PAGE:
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The Battle of Winterfell finally revealed Beric’s purpose

Game of Thrones’ Lord of Light favorite is known for evading death

 Beric Dondarrion in Game of Thrones season 8 Helen Sloan/HBO

If someone comes back to life in Game of Thrones, it has to be for a specific purpose, right? That’s been a central question for Jon Snow’s storyline since season 6. But long before Jon met his unfortunate end at the hands — and knives — of his Night’s Watch brothers, Beric Dondarrion pondered this same question. And in the third episode of season 8, we finally got our answer.

[Ed. note: this post contains major spoilers for Game of Thrones season 8, episode 3, “The Long Night.”]

Beric first came into our Game of Thrones lives back in season 1, when Ned Stark sent him to hunt down Ser Gregor “The Mountain” Clegane. He made his mark in season 3, when he returned as the leader of the Brotherhood Without Banners, a small fighting force that sprung up during the War of the Five Kings and was dedicated to fighting not for monarchs but for common people. More importantly, Beric was a famous warrior — in part thanks to his flaming sword, but mostly for the fact that he had been brought back to life after being killed four different times.

The more time the show spent with Beric, the more we came to understand that the questions around his resurrection were just as much a mystery to him as to us. He assumed that the reason he kept being brought back had to be for some greater purpose.

Beric himself frequently said that every time he came back, he came back less himself. But throughout the series, he never lost his most important qualities: his desire to fight for good and for the protection of people, or the faith that his life was meant to serve a greater purpose. He may have served as the inspiration for Melisandre to bring Jon Snow back from the dead, but in the end, his most important purpose was to sacrifice his life, finally, for the life of someone else.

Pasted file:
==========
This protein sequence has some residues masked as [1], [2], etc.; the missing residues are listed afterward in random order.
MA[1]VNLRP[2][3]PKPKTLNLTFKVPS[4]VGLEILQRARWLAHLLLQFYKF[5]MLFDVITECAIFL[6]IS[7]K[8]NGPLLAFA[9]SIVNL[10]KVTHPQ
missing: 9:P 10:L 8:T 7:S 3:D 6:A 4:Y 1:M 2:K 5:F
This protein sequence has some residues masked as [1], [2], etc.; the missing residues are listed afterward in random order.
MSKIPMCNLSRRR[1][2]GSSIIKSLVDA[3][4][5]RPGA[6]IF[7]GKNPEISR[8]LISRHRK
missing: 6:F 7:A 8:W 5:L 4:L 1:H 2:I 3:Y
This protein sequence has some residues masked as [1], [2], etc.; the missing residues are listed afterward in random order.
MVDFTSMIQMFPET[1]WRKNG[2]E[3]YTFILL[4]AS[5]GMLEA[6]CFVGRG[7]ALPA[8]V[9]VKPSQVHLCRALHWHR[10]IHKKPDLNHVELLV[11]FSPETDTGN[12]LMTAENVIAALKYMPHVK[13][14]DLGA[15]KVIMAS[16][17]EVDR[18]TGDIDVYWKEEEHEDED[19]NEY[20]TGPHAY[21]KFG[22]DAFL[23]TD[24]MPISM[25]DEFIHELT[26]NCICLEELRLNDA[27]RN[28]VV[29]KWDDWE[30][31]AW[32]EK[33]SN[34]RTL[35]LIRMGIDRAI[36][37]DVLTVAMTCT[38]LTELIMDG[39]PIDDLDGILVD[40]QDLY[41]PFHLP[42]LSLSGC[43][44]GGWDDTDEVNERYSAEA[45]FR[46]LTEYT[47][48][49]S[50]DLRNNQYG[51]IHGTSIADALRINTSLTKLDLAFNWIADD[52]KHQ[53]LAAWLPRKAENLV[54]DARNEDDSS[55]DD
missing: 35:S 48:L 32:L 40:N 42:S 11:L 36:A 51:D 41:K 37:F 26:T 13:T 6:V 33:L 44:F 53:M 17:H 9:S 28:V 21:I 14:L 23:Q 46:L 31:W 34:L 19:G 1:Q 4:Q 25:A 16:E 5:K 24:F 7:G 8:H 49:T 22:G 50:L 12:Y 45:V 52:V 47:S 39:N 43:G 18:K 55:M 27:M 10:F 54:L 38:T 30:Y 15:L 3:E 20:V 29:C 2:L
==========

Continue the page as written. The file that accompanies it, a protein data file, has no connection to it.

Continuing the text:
Beric gave his life to protect Arya, and as Melisandre said to her shortly after Beric falls for the final time, that was his purpose: to give his life for the one who, we later discover, will defeat the Night King once and for all.

It’s very fitting within the world of Game of Thrones that in our final moments with Beric, he himself never discovered whether his life was meant for a higher purpose. Because Beric assumed his life had meaning, it ended at Winterfell, fighting the dead. He died in the Battle of Winterfell just like hundreds of others. To him, he saved one life. But we know the truth: Without Beric and his sacrifice, the living may have died at Winterfell. For Game of Thrones, that kind of ambiguity is at the heart of all questions of fate. Are people fated by destiny to be where they are, or is destiny shaped by action?